PESC Update – October 4th

Palouse Environmental Sustainability Coalition Our next meeting is Sunday, October 21 at noon at the UUCP Yellow House. Our meetings are the third Sunday of each month, so you can put November 18 and December 16 on your schedules.

The next Transition Town meeting will be Wednesday, 10/17 at 6 pm at the Yellow House. We had a very good turnout and discussion at the meeting on September 30th. Let me know if you want to be “in the loop” on correspondence for this group. I don’t send it all out to PESC. Facebook site: here is the link:!/groups/257609947692711/?fref=ts

Potluck on Sat. 10/13 at 6 pm: Voluntary Simplicity discussion group that met over the summer has a concluding potluck in the UUCP basement. Please feel free to join us and find out about our experiences. Our special guest, Estar Holmes, will discuss her many experiences living simply, including living in a backwoods cabin in north Idaho.

Would you be interested in car-pooling to see this? Annie Leonard, who made the film “The Story of Stuff” and also “The Story of Change” (available on YouTube) will be speaking at the Fox Theater on Wednesday, 10/31, from 5-7pm. Her film will be shown at 4:30 (or it can be viewed on line as well).

Mark Schimpf’s discussion group will meet next Thursday Oct. 11 at 7 at Sister’s brew. Contact Pat or Mark if you need the PDF. It’s been sent out via PESC email twice already.

“The Great Coal Train Tour from Billings to Bellingham” concert by Dana Lyons will be here Friday 10/19, 7 p.m., at the UUCP church, upstairs. The event is being organized by Wild Idaho Rising Tide. You can listen to his ‘Sometimes (Coal Train Song)’ at

Presentations by Ted Kisha and Craig Cogger were outstanding. Craig also presented to a large WSU undergraduate audience organized by the WSU Environmental Club.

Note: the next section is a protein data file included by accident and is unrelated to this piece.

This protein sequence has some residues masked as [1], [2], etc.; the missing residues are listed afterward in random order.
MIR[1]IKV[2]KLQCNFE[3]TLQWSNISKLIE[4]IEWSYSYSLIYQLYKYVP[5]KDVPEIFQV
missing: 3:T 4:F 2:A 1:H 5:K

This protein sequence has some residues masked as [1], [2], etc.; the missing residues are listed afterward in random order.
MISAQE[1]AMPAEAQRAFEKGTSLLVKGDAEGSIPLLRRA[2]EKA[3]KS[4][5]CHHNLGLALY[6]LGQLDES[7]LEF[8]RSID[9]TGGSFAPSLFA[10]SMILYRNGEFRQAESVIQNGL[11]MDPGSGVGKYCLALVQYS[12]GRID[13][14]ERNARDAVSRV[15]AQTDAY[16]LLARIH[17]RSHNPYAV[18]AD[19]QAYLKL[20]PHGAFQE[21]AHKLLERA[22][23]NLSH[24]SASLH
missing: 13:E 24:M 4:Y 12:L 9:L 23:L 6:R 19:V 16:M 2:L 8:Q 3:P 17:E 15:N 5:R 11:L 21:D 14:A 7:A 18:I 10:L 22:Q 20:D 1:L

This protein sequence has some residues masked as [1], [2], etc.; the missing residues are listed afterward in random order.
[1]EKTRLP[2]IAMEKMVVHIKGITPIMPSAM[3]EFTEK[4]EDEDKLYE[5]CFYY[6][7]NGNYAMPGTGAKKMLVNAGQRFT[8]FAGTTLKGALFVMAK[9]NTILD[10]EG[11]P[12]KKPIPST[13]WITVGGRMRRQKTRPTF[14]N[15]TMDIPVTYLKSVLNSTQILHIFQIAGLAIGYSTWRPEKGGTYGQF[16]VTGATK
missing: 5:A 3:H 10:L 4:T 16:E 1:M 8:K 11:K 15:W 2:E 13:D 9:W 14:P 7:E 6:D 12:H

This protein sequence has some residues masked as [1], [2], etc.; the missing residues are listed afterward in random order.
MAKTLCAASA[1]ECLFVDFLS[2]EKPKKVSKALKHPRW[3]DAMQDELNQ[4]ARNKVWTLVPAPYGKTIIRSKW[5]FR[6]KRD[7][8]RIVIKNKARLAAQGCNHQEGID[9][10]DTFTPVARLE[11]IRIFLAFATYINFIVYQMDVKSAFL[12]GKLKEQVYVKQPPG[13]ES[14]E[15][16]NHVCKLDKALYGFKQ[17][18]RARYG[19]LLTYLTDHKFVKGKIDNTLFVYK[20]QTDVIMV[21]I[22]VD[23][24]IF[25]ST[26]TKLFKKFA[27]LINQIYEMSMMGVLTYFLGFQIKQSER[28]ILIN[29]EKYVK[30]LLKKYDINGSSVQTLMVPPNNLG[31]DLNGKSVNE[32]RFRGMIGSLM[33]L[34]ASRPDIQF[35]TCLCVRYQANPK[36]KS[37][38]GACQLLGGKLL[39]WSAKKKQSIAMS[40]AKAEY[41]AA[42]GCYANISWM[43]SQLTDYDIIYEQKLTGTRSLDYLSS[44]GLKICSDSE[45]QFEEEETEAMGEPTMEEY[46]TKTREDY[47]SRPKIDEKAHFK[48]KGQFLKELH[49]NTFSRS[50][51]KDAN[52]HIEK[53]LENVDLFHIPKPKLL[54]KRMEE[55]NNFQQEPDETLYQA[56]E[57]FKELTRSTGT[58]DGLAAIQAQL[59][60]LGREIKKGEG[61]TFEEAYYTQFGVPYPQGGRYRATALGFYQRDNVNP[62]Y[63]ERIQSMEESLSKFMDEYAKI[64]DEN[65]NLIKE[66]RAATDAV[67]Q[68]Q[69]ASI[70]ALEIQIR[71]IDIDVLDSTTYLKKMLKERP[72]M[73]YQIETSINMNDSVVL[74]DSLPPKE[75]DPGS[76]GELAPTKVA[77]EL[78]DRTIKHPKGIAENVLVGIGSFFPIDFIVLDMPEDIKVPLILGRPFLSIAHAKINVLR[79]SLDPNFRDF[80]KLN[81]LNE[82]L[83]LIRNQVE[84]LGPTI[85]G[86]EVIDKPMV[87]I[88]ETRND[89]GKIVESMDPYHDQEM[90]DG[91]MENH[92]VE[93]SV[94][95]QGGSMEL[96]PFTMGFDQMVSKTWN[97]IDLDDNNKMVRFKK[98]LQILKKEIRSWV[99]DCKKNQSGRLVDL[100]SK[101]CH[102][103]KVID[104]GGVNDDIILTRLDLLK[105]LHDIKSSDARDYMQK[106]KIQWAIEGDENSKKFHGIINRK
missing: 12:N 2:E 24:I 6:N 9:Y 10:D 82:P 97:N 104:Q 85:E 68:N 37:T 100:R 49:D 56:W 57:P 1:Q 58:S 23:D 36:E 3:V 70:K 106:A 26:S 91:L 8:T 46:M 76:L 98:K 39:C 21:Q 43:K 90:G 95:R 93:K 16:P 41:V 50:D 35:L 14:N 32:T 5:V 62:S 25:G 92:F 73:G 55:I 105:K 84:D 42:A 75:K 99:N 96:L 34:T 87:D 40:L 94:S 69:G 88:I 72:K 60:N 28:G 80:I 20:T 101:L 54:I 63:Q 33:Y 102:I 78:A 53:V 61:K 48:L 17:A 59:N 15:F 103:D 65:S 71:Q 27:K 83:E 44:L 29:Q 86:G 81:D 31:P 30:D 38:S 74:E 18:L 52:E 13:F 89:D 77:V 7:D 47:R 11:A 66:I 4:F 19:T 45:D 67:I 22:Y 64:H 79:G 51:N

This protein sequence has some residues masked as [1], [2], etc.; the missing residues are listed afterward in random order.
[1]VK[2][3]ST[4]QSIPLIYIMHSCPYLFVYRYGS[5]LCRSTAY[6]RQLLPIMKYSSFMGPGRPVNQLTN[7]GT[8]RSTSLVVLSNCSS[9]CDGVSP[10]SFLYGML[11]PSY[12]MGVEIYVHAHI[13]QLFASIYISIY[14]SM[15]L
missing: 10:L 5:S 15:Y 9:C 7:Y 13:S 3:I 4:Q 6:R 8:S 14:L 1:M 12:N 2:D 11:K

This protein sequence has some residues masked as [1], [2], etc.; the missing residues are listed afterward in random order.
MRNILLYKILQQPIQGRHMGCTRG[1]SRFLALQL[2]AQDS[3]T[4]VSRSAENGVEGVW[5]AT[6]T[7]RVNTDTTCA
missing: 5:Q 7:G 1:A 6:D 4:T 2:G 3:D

WIRT is organizing a group for the UI homecoming parade on Saturday. See the note, below, from Helen if interested.

WIRT in The Brave and Bold Homecoming Parade
Wild Idaho Rising Tide (WIRT) will walk among friends, co-workers, colleagues, and neighbors and may be accompanied by local musical performers in the 2012 University of Idaho Homecoming Parade, aptly named The Brave and Bold. On Saturday, October 6, our grassroots collective of activists, who directly confront the root causes of the climate crisis and promote community solutions to it, will carry our five-by-fifteen-foot group banner and dozens of tar sands, coal, and fracking protest signs along Main Street to Seventh Street. The homecoming parade presents one of our best opportunities to reach our fellow city residents, as we once again take to the streets, chant brief slogans, and hand out educational and Dana Lyons concert flyers along the way. The entry announcer will describe our mission and introduce us as “Hundreds of these regional citizens are protesting hydraulic fracturing (or ‘fracking’) for natural gas in Idaho, export of Montana and Wyoming coal to Asia on 50 trains daily to ports across the Northwest, and Alberta tar sands development and transportation via megaload equipment transports and pipeline construction.”

Meet us under our unfurled banner beneath the Rosauers sign in the east parking lot at 9 am on Saturday morning. We have requested a spot toward the back of the parade that starts at 10 am, so some of our more melodious co-activists in the front can potentially double back and bolster our entourage. Although we share plenty of tar sands, megaload, and fracking protest signs, we plan to craft our first anti-coal export signs for parade display at the WIRT Activist House on Thursday evening, October 4, at 5 pm. Spark some crucial, election month resistance to the tyranny of fossil fuel corporations and stir up some action in Moscow this weekend with us! If we have not been The Brave and Bold in this town over the last year, then who has? Let’s shine together again!